Once a much large neighborhood bounded by Canal Street, Kenmare Street, Lafayette Street and the Bowery, Little Italy now consists of a three-block area of Mulberry Street, a result of a dwindling Italian population.
Nolita -- or North of Little Italy -- is situated between Houston Street, Bowery, Broome Street and Lafayette Street. Beginning in the 1990s, the neighborhood began taking on the characteristics of neighboring SoHo/NoHo, with a growing presence of high-end residential buildings, upscale restaurants and expensive designer boutiques.
Today, Nolita is a popular residential neighborhood, known for its elegant conversions and lower-density new developments that complement the traditional character of the neighborhood. Area landmarks include St. Patrick's Old Cathedral and the Puck Building.
Though the area has lost much of its Italian population, Nolita/Little Italy is host of the annual Feast of San Gennaro, an 11-day street fair in September that stretches along Mulberry Street between Houston and Canal streets.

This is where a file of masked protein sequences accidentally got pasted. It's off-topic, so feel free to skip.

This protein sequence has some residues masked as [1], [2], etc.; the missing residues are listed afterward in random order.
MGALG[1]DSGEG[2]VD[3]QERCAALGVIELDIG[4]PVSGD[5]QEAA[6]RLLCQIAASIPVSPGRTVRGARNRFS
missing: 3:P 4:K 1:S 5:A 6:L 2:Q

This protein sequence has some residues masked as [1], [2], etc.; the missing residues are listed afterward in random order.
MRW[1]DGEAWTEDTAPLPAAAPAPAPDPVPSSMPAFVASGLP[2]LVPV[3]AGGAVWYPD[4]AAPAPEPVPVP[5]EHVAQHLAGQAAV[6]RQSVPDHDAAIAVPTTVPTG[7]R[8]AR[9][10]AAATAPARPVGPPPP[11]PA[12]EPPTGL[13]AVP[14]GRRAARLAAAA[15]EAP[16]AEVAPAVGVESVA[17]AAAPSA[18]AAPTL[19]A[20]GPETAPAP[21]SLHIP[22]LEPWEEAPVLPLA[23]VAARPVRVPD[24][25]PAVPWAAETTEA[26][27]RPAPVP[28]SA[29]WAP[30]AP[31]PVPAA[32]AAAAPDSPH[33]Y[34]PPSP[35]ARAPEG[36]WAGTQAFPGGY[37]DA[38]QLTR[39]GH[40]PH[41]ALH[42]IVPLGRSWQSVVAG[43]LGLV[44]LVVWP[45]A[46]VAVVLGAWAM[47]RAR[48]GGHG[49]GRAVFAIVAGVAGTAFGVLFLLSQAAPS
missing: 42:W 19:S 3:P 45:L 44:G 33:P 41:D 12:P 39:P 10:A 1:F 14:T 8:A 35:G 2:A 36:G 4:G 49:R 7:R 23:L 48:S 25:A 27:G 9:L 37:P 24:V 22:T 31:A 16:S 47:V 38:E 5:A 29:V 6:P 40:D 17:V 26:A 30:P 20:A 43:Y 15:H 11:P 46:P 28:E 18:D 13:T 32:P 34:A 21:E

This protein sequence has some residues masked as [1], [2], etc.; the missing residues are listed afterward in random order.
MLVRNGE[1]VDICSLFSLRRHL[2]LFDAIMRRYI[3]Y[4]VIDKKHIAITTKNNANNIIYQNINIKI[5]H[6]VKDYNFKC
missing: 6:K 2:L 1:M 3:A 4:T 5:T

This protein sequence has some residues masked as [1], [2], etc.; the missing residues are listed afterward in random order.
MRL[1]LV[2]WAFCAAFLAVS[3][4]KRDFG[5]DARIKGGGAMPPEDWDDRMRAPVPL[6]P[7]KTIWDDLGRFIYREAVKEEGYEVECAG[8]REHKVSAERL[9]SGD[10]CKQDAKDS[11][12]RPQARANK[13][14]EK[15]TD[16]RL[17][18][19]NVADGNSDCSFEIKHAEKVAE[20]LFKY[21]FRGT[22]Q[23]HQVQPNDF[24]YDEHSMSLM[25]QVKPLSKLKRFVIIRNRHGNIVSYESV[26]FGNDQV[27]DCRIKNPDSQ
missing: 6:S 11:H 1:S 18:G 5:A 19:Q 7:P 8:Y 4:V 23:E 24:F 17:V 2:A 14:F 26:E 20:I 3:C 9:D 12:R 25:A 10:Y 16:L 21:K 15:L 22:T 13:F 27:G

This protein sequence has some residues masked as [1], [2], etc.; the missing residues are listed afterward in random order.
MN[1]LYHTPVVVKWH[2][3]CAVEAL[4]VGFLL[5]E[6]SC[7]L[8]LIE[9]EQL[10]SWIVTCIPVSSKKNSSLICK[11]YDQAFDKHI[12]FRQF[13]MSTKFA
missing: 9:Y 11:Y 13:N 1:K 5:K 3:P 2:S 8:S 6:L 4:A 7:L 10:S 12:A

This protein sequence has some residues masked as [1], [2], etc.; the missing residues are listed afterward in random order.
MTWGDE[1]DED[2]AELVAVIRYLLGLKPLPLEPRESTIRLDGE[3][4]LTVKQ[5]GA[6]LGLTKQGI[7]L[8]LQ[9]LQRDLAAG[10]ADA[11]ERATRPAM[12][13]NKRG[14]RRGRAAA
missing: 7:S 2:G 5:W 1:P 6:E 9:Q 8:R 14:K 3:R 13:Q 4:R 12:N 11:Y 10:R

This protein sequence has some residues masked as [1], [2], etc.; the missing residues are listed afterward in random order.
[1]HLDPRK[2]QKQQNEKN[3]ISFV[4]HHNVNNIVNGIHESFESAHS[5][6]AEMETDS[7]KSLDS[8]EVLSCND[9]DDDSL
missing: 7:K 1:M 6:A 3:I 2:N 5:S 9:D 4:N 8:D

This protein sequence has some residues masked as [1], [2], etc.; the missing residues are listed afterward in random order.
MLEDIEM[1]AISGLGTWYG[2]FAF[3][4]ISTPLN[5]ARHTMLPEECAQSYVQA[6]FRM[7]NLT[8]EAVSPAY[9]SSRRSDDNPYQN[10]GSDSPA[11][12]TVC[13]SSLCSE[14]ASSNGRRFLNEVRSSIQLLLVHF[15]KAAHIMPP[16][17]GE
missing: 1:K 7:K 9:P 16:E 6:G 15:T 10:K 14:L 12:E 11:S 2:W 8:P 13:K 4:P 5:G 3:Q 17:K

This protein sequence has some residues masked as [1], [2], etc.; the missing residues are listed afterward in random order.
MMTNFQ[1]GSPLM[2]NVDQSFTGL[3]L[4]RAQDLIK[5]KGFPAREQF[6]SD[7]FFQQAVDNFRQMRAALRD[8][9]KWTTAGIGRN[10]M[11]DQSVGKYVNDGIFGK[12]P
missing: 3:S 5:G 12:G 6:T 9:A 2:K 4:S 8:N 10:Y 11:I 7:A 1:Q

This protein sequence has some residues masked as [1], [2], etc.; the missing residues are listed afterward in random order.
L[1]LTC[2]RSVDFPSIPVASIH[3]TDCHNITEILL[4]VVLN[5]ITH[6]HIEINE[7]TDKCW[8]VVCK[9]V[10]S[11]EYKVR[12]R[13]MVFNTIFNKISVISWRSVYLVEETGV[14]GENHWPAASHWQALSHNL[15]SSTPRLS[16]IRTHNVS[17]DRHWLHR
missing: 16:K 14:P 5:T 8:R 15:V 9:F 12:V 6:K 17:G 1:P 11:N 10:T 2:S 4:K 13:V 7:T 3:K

Nowadays, Little Italy proper consists of a few dozen restaurants and cafes that cater primarily to tourists. The influx of new businesses -- coupled with an expansion of nearby Chinatown -- has markedly shrunk both the geographical boundaries and ethnic make-up of Little Italy. According to the 2010 census, there were no Italian-born residents of Little Italy. At its peak in 1910, Little Italy was home to 10,000 Italians.